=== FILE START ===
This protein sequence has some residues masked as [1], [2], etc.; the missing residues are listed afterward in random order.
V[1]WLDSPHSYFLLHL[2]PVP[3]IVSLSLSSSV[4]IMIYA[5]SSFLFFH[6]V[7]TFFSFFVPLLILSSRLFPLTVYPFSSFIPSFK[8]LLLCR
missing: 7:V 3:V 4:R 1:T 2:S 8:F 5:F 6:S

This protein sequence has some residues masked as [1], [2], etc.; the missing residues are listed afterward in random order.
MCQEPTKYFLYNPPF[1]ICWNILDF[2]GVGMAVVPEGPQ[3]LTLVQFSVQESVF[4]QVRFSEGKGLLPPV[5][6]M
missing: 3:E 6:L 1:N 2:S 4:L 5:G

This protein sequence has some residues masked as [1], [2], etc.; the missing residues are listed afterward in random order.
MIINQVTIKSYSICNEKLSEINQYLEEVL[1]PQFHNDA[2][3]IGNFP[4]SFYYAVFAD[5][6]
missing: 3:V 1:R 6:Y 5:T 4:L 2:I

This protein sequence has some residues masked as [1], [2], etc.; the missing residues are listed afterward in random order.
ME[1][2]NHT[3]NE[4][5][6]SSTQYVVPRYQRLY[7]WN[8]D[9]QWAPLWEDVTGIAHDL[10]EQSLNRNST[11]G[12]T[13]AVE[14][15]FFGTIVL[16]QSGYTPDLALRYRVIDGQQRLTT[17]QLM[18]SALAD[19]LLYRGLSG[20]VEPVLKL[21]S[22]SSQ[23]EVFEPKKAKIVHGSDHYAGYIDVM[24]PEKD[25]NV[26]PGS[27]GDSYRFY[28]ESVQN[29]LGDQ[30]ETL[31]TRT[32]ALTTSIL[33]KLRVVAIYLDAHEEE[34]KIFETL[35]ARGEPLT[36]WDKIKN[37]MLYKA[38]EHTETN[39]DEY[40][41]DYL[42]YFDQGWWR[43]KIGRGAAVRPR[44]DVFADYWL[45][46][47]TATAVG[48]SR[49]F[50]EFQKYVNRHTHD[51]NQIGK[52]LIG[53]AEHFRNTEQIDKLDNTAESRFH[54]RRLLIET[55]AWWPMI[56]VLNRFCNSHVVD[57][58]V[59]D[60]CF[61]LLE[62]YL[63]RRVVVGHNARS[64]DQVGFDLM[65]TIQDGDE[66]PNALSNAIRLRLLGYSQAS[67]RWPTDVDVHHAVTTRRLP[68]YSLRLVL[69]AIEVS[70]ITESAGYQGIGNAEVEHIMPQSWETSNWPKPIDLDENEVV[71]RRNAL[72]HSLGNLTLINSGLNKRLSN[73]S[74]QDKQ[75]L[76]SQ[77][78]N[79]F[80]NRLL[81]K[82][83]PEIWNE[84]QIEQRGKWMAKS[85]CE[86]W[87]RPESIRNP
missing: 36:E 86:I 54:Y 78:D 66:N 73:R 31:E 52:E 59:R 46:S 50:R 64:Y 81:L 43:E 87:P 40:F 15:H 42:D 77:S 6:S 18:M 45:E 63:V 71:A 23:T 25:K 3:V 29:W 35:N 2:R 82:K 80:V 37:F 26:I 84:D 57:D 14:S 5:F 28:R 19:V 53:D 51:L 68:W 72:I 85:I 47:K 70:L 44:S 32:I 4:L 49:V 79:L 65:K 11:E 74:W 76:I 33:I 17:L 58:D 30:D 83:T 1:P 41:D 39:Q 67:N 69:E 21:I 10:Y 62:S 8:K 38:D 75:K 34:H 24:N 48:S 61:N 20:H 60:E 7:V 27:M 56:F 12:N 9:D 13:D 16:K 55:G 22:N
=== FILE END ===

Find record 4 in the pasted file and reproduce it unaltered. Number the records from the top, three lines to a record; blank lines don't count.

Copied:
This protein sequence has some residues masked as [1], [2], etc.; the missing residues are listed afterward in random order.
ME[1][2]NHT[3]NE[4][5][6]SSTQYVVPRYQRLY[7]WN[8]D[9]QWAPLWEDVTGIAHDL[10]EQSLNRNST[11]G[12]T[13]AVE[14][15]FFGTIVL[16]QSGYTPDLALRYRVIDGQQRLTT[17]QLM[18]SALAD[19]LLYRGLSG[20]VEPVLKL[21]S[22]SSQ[23]EVFEPKKAKIVHGSDHYAGYIDVM[24]PEKD[25]NV[26]PGS[27]GDSYRFY[28]ESVQN[29]LGDQ[30]ETL[31]TRT[32]ALTTSIL[33]KLRVVAIYLDAHEEE[34]KIFETL[35]ARGEPLT[36]WDKIKN[37]MLYKA[38]EHTETN[39]DEY[40][41]DYL[42]YFDQGWWR[43]KIGRGAAVRPR[44]DVFADYWL[45][46][47]TATAVG[48]SR[49]F[50]EFQKYVNRHTHD[51]NQIGK[52]LIG[53]AEHFRNTEQIDKLDNTAESRFH[54]RRLLIET[55]AWWPMI[56]VLNRFCNSHVVD[57][58]V[59]D[60]CF[61]LLE[62]YL[63]RRVVVGHNARS[64]DQVGFDLM[65]TIQDGDE[66]PNALSNAIRLRLLGYSQAS[67]RWPTDVDVHHAVTTRRLP[68]YSLRLVL[69]AIEVS[70]ITESAGYQGIGNAEVEHIMPQSWETSNWPKPIDLDENEVV[71]RRNAL[72]HSLGNLTLINSGLNKRLSN[73]S[74]QDKQ[75]L[76]SQ[77][78]N[79]F[80]NRLL[81]K[82][83]PEIWNE[84]QIEQRGKWMAKS[85]CE[86]W[87]RPESIRNP
missing: 36:E 86:I 54:Y 78:D 66:N 73:R 31:E 52:E 59:R 46:S 50:R 64:Y 81:L 43:E 87:P 40:F 15:H 42:D 77:S 6:S 18:M 45:E 63:V 71:A 23:T 25:K 3:V 29:W 35:N 2:R 82:K 80:V 37:F 26:I 84:D 57:D 14:S 5:F 28:R 19:V 53:D 51:L 68:W 72:I 85:I 47:K 70:L 44:S 32:I 4:L 49:V 79:L 65:K 11:E 74:W 76:I 33:I 17:L 58:D 30:D 83:T 1:P 41:D 39:Q 67:N 69:E 21:I 10:Y 62:S 8:K 38:D 75:K 34:H 24:N 48:S 61:N 20:H 60:E 7:V 27:M 56:F 12:N 9:D 13:D 16:K 55:G 22:N